That the exhaust duct inlet is arranged in association with the end portion of the exhaust cylinder means that the exhaust chamber is in fluid communication with the exhaust duct irrespective of the position of the exhaust piston. This means that the exhaust duct inlet is not covered by the exhaust piston as it moves between its top and lower dead centres. Typically, the inlet to the exhaust duct is arranged in a cylinder head of the engine. The fluid communication between the first combustion chamber and the exhaust chamber can be arranged in various ways, for instance simply by a channel arranged at a port/opening that can be closed by the first exhaust valve.

The size of the exhaust cylinder/piston/chamber depends on the application. Typically, the size of the exhaust cylinder (i.e. the size of the exhaust chamber when expanded) can be similar to that of (each of) the combustion cylinder(s). If the exhaust piston is of the free piston type the stroke length can be varied and thus also the volume of the exhaust chamber.

An exhaust cylinder can more or less even out the exhaust flow to the turbo. The combustion cylinders can then more easily breathe out and the exhaust pressure can be used more efficiently in the turbo, which will improve turbo power and fuel consumption. Too high pressure at exhaust gas pulse peaks are "cut" and distributed over time periods with lower pressure. This allows for the use of a smaller turbo that can be used more efficiently, or for the possibility to let the engine work harder without lowering the turbo efficiency.

For an engine with 2+1 cylinders, i.e. two combustion cylinders and one exhaust cylinder, the exhaust piston can have a smaller displacement.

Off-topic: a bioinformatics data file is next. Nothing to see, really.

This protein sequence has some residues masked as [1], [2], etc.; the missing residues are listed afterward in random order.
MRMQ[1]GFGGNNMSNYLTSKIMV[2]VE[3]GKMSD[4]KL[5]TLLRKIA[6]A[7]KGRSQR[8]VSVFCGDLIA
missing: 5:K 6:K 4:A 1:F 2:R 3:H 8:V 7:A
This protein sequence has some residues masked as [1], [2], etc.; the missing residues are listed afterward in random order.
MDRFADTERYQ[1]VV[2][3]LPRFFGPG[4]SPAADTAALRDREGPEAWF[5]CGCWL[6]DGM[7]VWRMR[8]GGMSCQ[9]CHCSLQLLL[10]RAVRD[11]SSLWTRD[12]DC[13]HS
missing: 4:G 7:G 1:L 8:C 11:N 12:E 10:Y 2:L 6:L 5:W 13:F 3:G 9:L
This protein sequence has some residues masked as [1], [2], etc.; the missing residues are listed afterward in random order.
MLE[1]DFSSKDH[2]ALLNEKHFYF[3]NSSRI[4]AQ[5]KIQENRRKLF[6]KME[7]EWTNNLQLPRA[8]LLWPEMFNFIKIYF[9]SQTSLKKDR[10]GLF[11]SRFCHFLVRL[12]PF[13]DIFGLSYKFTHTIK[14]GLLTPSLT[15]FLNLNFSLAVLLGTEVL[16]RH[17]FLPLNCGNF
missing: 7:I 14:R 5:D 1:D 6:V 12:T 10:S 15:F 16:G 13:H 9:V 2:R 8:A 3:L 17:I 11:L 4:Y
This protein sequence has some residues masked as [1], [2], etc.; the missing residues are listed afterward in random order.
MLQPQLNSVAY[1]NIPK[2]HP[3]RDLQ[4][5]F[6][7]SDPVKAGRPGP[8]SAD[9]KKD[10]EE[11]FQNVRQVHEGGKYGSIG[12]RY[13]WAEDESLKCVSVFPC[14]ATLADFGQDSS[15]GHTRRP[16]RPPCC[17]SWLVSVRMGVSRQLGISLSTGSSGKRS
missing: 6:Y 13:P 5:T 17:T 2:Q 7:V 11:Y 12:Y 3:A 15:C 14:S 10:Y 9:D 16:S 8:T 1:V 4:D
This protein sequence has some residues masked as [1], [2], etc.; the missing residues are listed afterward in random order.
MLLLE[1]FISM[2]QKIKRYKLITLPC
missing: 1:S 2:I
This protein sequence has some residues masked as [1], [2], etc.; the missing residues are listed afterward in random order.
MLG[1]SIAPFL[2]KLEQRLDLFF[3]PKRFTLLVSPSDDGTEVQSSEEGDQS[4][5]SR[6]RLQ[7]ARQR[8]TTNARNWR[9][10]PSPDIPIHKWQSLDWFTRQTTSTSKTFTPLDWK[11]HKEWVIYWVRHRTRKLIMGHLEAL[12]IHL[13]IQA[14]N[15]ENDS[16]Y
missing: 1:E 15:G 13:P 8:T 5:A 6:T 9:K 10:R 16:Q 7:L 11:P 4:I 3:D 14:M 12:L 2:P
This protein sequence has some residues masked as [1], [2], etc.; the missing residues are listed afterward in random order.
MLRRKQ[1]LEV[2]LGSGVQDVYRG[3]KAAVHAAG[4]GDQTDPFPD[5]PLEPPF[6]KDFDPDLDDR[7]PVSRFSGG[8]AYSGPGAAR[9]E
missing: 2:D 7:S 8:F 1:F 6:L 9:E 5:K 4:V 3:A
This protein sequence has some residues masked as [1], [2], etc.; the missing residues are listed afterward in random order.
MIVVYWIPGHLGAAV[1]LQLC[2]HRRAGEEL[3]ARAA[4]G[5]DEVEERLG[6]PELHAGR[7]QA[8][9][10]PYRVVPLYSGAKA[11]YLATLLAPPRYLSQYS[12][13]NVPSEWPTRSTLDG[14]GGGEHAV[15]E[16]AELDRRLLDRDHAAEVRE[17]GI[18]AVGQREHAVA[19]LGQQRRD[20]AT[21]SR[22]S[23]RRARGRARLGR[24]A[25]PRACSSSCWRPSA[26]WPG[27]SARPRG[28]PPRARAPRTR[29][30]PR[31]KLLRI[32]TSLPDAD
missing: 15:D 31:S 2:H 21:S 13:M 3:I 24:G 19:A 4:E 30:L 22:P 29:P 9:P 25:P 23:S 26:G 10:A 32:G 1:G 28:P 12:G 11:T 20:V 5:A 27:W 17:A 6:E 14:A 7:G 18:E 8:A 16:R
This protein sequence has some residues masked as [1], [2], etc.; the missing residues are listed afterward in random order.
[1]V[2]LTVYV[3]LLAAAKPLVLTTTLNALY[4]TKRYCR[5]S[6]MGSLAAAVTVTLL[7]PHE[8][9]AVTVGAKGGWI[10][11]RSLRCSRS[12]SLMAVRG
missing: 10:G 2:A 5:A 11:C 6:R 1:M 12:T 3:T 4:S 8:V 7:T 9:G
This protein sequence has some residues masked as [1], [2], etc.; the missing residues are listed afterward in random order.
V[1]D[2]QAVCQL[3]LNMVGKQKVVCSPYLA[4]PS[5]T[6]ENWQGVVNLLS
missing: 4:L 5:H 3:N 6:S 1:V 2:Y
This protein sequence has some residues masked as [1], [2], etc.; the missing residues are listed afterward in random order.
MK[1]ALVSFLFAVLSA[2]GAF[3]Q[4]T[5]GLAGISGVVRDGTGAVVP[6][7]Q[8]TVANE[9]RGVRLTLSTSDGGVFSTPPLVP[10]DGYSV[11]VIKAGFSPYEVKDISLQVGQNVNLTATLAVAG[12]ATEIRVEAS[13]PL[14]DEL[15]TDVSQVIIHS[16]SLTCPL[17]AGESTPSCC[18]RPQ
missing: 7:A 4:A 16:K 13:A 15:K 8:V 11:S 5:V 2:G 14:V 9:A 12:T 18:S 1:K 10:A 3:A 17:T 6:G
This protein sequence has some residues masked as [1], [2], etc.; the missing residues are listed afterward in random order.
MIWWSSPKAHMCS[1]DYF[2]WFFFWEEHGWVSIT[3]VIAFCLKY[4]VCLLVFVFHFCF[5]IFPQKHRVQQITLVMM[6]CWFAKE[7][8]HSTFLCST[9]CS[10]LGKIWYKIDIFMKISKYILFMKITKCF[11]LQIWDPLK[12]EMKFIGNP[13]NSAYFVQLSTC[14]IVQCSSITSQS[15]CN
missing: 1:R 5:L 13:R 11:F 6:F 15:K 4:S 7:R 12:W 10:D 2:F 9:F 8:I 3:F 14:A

The use of an additional exhaust cylinder is known as such from e.g. US6553977. However, US6553977 does not address turbo efficiency but focuses on increasing energy output and power density of an internal combustion engine by decoupling the compression and expansion ratios and allowing a second expansion of the exhaust gases in a relatively large and closed exhaust cylinder before evacuating the gases via an additional exhaust valve in a fifth stroke. The engine proposed in US6553977 does not reduce the exhaust gas back pressure. Further, the large exhaust cylinder/piston together with the additional exhaust valve give high friction. In an embodiment of the invention the engine is configured to be capable of moving the exhaust piston in a direction away from the exhaust chamber while the first exhaust valve is open.

In an embodiment of the invention the engine is configured to be capable of moving the exhaust piston in a direction towards the exhaust chamber while the first exhaust valve is open. In an embodiment of the invention the engine is configured to allow phase shift between work cycles of the first combustion cylinder and the exhaust cylinder so that the exhaust piston can be moved in a direction away from or towards the exhaust chamber while the first exhaust valve is open depending on the mode of operation of the engine.

In an embodiment of the invention the engine comprises at least one further combustion cylinder provided with a further piston, a further combustion chamber, a further exhaust valve etc. in similarity with the first combustion cylinder, wherein the exhaust chamber is arranged in fluid communication also with the further combustion chamber via the further exhaust valve so that, during operation of the engine, exhaust gas exiting also the further combustion chamber when the further exhaust valve is open is allowed to distribute between the exhaust chamber and the exhaust duct. In an embodiment of the invention the first piston is arranged onto a first crankshaft for driving the first piston and wherein the exhaust piston also is arranged onto the first crankshaft for driving the exhaust piston.

In an embodiment of the invention the first piston is arranged onto a first crankshaft for driving the first piston and wherein the exhaust piston is arranged onto a second crankshaft for driving the exhaust piston. In an embodiment of the invention the engine comprises a driving arrangement allowing the first crankshaft to drive the second crankshaft.

In an embodiment of the invention the driving arrangement for driving the second crankshaft comprises a wheel configured to allow phase shift between the first and second crankshafts.